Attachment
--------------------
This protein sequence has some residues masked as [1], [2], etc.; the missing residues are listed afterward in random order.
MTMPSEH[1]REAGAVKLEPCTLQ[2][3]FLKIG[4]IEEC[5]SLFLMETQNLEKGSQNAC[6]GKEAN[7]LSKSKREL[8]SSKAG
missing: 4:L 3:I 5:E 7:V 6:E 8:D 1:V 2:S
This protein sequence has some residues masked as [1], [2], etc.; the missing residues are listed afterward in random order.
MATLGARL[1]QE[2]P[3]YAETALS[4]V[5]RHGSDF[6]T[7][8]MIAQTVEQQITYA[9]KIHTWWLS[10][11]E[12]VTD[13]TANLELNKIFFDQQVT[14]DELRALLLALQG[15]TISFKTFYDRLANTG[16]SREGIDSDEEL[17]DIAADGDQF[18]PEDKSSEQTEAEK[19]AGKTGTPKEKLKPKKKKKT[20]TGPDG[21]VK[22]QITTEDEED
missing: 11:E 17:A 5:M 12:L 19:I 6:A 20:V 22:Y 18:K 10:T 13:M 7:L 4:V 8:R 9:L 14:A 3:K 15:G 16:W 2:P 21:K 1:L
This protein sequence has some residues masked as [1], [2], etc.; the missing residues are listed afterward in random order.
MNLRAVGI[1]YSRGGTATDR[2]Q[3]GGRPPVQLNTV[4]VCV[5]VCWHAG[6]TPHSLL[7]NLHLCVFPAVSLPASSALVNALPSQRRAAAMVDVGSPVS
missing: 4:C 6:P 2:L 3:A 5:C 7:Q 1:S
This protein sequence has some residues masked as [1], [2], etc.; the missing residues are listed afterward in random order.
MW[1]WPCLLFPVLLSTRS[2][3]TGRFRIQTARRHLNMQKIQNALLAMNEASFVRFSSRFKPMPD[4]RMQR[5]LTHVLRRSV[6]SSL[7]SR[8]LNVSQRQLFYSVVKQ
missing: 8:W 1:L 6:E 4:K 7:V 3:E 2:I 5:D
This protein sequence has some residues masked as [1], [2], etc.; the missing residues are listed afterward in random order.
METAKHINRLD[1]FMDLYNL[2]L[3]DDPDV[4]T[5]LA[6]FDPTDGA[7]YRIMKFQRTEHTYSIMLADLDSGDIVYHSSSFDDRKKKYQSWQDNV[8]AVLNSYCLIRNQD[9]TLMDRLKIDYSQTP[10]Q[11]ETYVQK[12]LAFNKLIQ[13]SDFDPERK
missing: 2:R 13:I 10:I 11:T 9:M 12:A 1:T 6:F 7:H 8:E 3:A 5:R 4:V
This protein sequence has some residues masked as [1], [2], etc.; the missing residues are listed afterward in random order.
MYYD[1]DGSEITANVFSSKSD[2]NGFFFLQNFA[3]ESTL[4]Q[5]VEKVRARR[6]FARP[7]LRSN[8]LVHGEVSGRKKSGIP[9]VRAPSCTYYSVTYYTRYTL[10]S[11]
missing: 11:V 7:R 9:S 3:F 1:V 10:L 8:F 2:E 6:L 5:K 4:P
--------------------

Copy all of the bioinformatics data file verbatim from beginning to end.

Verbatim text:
This protein sequence has some residues masked as [1], [2], etc.; the missing residues are listed afterward in random order.
MTMPSEH[1]REAGAVKLEPCTLQ[2][3]FLKIG[4]IEEC[5]SLFLMETQNLEKGSQNAC[6]GKEAN[7]LSKSKREL[8]SSKAG
missing: 4:L 3:I 5:E 7:V 6:E 8:D 1:V 2:S
This protein sequence has some residues masked as [1], [2], etc.; the missing residues are listed afterward in random order.
MATLGARL[1]QE[2]P[3]YAETALS[4]V[5]RHGSDF[6]T[7][8]MIAQTVEQQITYA[9]KIHTWWLS[10][11]E[12]VTD[13]TANLELNKIFFDQQVT[14]DELRALLLALQG[15]TISFKTFYDRLANTG[16]SREGIDSDEEL[17]DIAADGDQF[18]PEDKSSEQTEAEK[19]AGKTGTPKEKLKPKKKKKT[20]TGPDG[21]VK[22]QITTEDEED
missing: 11:E 17:A 5:M 12:L 19:I 6:A 20:V 22:Y 18:K 10:T 13:M 7:L 4:V 8:R 9:L 14:A 3:K 15:G 16:W 2:P 21:K 1:L
This protein sequence has some residues masked as [1], [2], etc.; the missing residues are listed afterward in random order.
MNLRAVGI[1]YSRGGTATDR[2]Q[3]GGRPPVQLNTV[4]VCV[5]VCWHAG[6]TPHSLL[7]NLHLCVFPAVSLPASSALVNALPSQRRAAAMVDVGSPVS
missing: 4:C 6:P 2:L 3:A 5:C 7:Q 1:S
This protein sequence has some residues masked as [1], [2], etc.; the missing residues are listed afterward in random order.
MW[1]WPCLLFPVLLSTRS[2][3]TGRFRIQTARRHLNMQKIQNALLAMNEASFVRFSSRFKPMPD[4]RMQR[5]LTHVLRRSV[6]SSL[7]SR[8]LNVSQRQLFYSVVKQ
missing: 8:W 1:L 6:E 4:K 7:V 3:E 2:I 5:D
This protein sequence has some residues masked as [1], [2], etc.; the missing residues are listed afterward in random order.
METAKHINRLD[1]FMDLYNL[2]L[3]DDPDV[4]T[5]LA[6]FDPTDGA[7]YRIMKFQRTEHTYSIMLADLDSGDIVYHSSSFDDRKKKYQSWQDNV[8]AVLNSYCLIRNQD[9]TLMDRLKIDYSQTP[10]Q[11]ETYVQK[12]LAFNKLIQ[13]SDFDPERK
missing: 2:R 13:I 10:I 11:T 9:M 12:A 1:T 6:F 7:H 8:E 3:A 5:R 4:V
This protein sequence has some residues masked as [1], [2], etc.; the missing residues are listed afterward in random order.
MYYD[1]DGSEITANVFSSKSD[2]NGFFFLQNFA[3]ESTL[4]Q[5]VEKVRARR[6]FARP[7]LRSN[8]LVHGEVSGRKKSGIP[9]VRAPSCTYYSVTYYTRYTL[10]S[11]
missing: 11:V 7:R 9:S 3:F 1:V 10:L 8:F 2:E 6:L 5:K 4:P